Each entry in search table 106 includes at least five parameters as shown for the entry whose address is 30. These five parameters include the search argument 110, the pointer 11, the link pointer 112, the H-pointer 113 and the T-pointer 114. The search argument 110 includes an instruction which may be identical to the instruction received on line 100 and is utilized for purposes of indicating whether or not there is a comparison or hit between the instruction received and the entry addressed in table 106. If there is a hit, then the P-pointer 111 addresses the program in memory 108. The link pointer 112 is included in each of the entries and points to the next entry in the family wherein the next entry has not been used as recently as the entry which may be initially addressed by table 104. The last entry in a family of entries has a link pointer of binary zeros thereby designating that this is the last entry or the least recently used entry in the family. The H-pointer 113 points to the next more recently used entry in the total number of entries in the search table 106 regardless of the family in which such entries may reside. Accordingly, if the entry in table 106 whose address is 30 was more recently used than the entry whose address is 45, then the H-pointer 113 of entry 45 would point to entry 30. Similarly, the T-pointer points to the next less recently used entry, that is the one which was used just before this entry. Thus in the example, the T-pointer of entry 30 points to entry 45. Further, most recently used entry of all the entries in table 106 is pointed to be a Head pointer 118. Similarly, the Tail pointer 116 points to the entry which has had the least recent use of all the entries in table 106. As shown in FIG. 1, the Head pointer 118 points to entry 30 and the Tail pointer 116 points to the second entry in the family of entries whose initial entry has an address 63.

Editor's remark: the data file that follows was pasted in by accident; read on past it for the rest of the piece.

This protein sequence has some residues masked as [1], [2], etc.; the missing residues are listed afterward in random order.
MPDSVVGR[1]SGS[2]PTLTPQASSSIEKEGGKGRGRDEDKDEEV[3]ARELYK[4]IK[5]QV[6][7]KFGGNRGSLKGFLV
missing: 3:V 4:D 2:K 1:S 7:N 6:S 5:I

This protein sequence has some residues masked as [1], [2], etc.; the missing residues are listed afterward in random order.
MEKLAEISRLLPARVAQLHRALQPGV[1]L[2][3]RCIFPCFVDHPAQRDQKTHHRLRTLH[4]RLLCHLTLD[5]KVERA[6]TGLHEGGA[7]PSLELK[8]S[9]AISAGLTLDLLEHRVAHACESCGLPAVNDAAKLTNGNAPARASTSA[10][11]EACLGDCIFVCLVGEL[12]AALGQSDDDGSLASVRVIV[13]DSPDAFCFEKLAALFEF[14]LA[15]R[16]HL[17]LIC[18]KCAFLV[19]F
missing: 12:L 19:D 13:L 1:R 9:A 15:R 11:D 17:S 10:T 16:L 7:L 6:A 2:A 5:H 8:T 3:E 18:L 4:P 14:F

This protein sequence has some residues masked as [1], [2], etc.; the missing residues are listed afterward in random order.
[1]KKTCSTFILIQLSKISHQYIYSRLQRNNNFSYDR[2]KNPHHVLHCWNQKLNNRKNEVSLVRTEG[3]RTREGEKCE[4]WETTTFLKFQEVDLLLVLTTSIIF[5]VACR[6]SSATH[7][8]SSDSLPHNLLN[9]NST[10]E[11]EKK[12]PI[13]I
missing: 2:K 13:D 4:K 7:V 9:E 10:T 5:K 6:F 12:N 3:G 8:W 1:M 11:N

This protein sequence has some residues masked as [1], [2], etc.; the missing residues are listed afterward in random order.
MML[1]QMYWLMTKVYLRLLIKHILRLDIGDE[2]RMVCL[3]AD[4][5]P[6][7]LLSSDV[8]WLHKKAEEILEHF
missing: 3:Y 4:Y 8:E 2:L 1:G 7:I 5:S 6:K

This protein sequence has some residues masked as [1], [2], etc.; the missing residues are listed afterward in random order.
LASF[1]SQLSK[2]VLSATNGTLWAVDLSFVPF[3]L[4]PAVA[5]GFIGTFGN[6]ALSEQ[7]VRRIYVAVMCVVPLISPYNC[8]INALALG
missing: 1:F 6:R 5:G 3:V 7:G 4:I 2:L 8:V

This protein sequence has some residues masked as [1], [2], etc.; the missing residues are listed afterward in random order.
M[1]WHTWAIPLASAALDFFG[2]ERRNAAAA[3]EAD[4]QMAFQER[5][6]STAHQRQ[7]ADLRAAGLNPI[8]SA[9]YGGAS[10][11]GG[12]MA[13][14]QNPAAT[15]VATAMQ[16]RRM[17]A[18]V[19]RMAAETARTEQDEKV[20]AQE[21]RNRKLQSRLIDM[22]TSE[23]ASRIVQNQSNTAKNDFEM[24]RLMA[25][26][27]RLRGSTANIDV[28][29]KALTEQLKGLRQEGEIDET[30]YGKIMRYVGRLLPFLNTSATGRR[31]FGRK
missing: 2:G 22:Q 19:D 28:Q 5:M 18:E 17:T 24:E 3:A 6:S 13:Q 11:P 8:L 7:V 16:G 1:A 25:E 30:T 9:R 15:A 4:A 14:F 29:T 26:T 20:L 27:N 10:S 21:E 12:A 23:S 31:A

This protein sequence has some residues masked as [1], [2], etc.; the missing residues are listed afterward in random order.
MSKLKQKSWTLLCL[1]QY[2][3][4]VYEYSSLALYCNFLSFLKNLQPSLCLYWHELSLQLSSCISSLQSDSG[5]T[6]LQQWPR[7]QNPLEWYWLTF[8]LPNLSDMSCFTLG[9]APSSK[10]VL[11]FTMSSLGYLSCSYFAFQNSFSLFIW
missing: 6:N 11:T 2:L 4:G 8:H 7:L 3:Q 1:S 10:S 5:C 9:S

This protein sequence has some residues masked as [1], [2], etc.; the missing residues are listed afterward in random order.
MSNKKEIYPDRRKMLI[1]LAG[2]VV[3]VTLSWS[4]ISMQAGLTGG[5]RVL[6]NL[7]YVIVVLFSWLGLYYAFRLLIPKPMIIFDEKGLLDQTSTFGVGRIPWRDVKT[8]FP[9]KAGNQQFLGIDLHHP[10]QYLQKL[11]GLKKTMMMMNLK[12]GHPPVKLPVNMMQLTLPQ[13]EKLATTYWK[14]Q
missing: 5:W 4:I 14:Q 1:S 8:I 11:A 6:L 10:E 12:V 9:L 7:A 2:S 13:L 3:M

Each time that there is a hit of an entry in search table 106, the Head and as may be required the Tail pointer are updated. In addition the H-pointer 113 and T-pointer 114 are updated for the entry which has been hit and that immediately preceding, that is the next less recently used entry, and the immediately succeeding, that is next more recently used entry. Accordingly, only three entries in the search table have their pointers updated when an entry and therefore a program is used. It should be understood that such entries are updated upon the commencement of such use, and that while a program is still being executed, i.e. used, it is entirely possible for that program's activity queue in its entry to change in status when the use of other programs is commenced. Thus, in this manner, the less recently used entries are placed at the bottom of the queue and the more recently at the top of the queue and accordingly should there not be a hit in the search table 106 thereby indicating that a new program must be built for use in connection with the instruction received on line 100, then the least recently used entry as pointed to by Tail pointer 116, is replaced by the entry of the new program. Further, if there is not a hit on an entry in table 106 on the first try, that is, if the addresses of start point table 104 do not point directly to the addresses which are indicated to be the entries whose addresses are 0 through 63 in table 106, then the link pointers must be updated for the associated entries which were effected. Thus, if there is a hit on an entry immediately or directly from an address in table 104, there is no need to change the link pointer. If, however, there is not an immediate hit on an entry in the search table 106, then the link pointer for the entry hit and for the entry immediately preceeding it, must have their link pointers updated. In this manner, and for example if the entry that is hit is the entry whose address is 64 which is immediately linked from the entry whose address is 0, in such case the entry 64 would change places with the entry 0. That is, entry 64 would be directly addressable by table 104 and its link pointer would point to entry 0, whereas entry 0 would have its link pointer point to the entry formerly linked from entry 64, which in this case is the last entry in the family. Accordingly, depending on the instruction received on line 100, entry 64 would be the first hit and entry 64 would point to the entry 0 which then points to the last entry in the family. In this manner, the time to match the instruction with an entry in the table 106 is minimized since the technique will let the more recently used entry in the family of entries to be directly addressable by means of the address in the addressed location of start point table 104.